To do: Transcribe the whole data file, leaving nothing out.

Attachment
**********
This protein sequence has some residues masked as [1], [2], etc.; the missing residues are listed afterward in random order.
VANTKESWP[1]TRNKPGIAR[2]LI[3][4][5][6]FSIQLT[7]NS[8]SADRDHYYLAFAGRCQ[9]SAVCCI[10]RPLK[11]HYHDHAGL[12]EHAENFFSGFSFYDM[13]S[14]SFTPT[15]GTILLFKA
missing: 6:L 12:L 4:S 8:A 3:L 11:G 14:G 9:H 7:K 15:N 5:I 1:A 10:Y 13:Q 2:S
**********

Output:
This protein sequence has some residues masked as [1], [2], etc.; the missing residues are listed afterward in random order.
VANTKESWP[1]TRNKPGIAR[2]LI[3][4][5][6]FSIQLT[7]NS[8]SADRDHYYLAFAGRCQ[9]SAVCCI[10]RPLK[11]HYHDHAGL[12]EHAENFFSGFSFYDM[13]S[14]SFTPT[15]GTILLFKA
missing: 6:L 12:L 4:S 8:A 3:L 11:G 14:G 9:H 7:K 15:N 5:I 1:A 10:Y 13:Q 2:S